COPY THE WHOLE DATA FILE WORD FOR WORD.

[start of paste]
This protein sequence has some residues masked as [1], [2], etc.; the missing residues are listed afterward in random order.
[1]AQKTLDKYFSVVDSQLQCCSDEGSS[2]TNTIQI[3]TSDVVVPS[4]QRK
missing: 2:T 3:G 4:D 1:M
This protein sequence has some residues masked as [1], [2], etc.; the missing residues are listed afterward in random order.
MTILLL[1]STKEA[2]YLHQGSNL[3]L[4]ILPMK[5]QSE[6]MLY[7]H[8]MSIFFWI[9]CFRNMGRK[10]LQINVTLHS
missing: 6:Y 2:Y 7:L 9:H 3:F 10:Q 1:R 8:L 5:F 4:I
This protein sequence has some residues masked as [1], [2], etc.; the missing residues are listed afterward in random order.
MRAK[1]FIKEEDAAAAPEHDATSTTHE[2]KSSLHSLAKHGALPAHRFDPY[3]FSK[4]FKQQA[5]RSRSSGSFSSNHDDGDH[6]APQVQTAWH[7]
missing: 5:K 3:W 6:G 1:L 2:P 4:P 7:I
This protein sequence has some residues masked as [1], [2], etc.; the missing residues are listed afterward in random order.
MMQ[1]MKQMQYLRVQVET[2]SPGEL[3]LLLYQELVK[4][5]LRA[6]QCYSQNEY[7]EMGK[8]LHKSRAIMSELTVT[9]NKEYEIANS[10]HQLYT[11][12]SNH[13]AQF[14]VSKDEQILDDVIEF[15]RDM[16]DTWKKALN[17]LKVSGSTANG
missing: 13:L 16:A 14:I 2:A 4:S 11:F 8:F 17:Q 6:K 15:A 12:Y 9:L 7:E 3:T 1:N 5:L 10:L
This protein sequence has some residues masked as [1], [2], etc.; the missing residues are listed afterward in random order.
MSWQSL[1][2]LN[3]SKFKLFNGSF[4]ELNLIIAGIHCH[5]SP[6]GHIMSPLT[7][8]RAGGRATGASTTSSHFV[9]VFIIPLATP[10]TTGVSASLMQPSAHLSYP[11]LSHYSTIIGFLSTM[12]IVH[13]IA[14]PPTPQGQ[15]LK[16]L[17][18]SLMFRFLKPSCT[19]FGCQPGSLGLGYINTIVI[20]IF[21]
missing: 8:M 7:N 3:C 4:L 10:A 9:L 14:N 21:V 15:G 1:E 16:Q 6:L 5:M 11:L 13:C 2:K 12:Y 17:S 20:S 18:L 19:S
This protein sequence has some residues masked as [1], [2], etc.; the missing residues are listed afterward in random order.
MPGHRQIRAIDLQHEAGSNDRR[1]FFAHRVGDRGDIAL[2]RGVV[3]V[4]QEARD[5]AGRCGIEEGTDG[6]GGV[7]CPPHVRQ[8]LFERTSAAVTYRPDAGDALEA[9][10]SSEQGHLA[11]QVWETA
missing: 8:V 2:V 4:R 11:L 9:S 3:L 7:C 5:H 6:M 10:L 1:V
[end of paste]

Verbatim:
This protein sequence has some residues masked as [1], [2], etc.; the missing residues are listed afterward in random order.
[1]AQKTLDKYFSVVDSQLQCCSDEGSS[2]TNTIQI[3]TSDVVVPS[4]QRK
missing: 2:T 3:G 4:D 1:M
This protein sequence has some residues masked as [1], [2], etc.; the missing residues are listed afterward in random order.
MTILLL[1]STKEA[2]YLHQGSNL[3]L[4]ILPMK[5]QSE[6]MLY[7]H[8]MSIFFWI[9]CFRNMGRK[10]LQINVTLHS
missing: 6:Y 2:Y 7:L 9:H 3:F 10:Q 1:R 8:L 5:F 4:I
This protein sequence has some residues masked as [1], [2], etc.; the missing residues are listed afterward in random order.
MRAK[1]FIKEEDAAAAPEHDATSTTHE[2]KSSLHSLAKHGALPAHRFDPY[3]FSK[4]FKQQA[5]RSRSSGSFSSNHDDGDH[6]APQVQTAWH[7]
missing: 5:K 3:W 6:G 1:L 2:P 4:P 7:I
This protein sequence has some residues masked as [1], [2], etc.; the missing residues are listed afterward in random order.
MMQ[1]MKQMQYLRVQVET[2]SPGEL[3]LLLYQELVK[4][5]LRA[6]QCYSQNEY[7]EMGK[8]LHKSRAIMSELTVT[9]NKEYEIANS[10]HQLYT[11][12]SNH[13]AQF[14]VSKDEQILDDVIEF[15]RDM[16]DTWKKALN[17]LKVSGSTANG
missing: 13:L 16:A 14:I 2:A 4:S 11:F 8:F 17:Q 6:K 15:A 12:Y 9:L 7:E 3:T 1:N 5:L 10:L
This protein sequence has some residues masked as [1], [2], etc.; the missing residues are listed afterward in random order.
MSWQSL[1][2]LN[3]SKFKLFNGSF[4]ELNLIIAGIHCH[5]SP[6]GHIMSPLT[7][8]RAGGRATGASTTSSHFV[9]VFIIPLATP[10]TTGVSASLMQPSAHLSYP[11]LSHYSTIIGFLSTM[12]IVH[13]IA[14]PPTPQGQ[15]LK[16]L[17][18]SLMFRFLKPSCT[19]FGCQPGSLGLGYINTIVI[20]IF[21]
missing: 8:M 7:N 3:C 4:L 10:A 9:L 14:N 21:V 15:G 1:E 16:Q 6:L 5:M 11:L 13:C 2:K 12:Y 17:S 20:S 18:L 19:S
This protein sequence has some residues masked as [1], [2], etc.; the missing residues are listed afterward in random order.
MPGHRQIRAIDLQHEAGSNDRR[1]FFAHRVGDRGDIAL[2]RGVV[3]V[4]QEARD[5]AGRCGIEEGTDG[6]GGV[7]CPPHVRQ[8]LFERTSAAVTYRPDAGDALEA[9][10]SSEQGHLA[11]QVWETA
missing: 8:V 2:V 4:R 11:L 9:S 3:L 7:C 5:H 6:M 10:L 1:V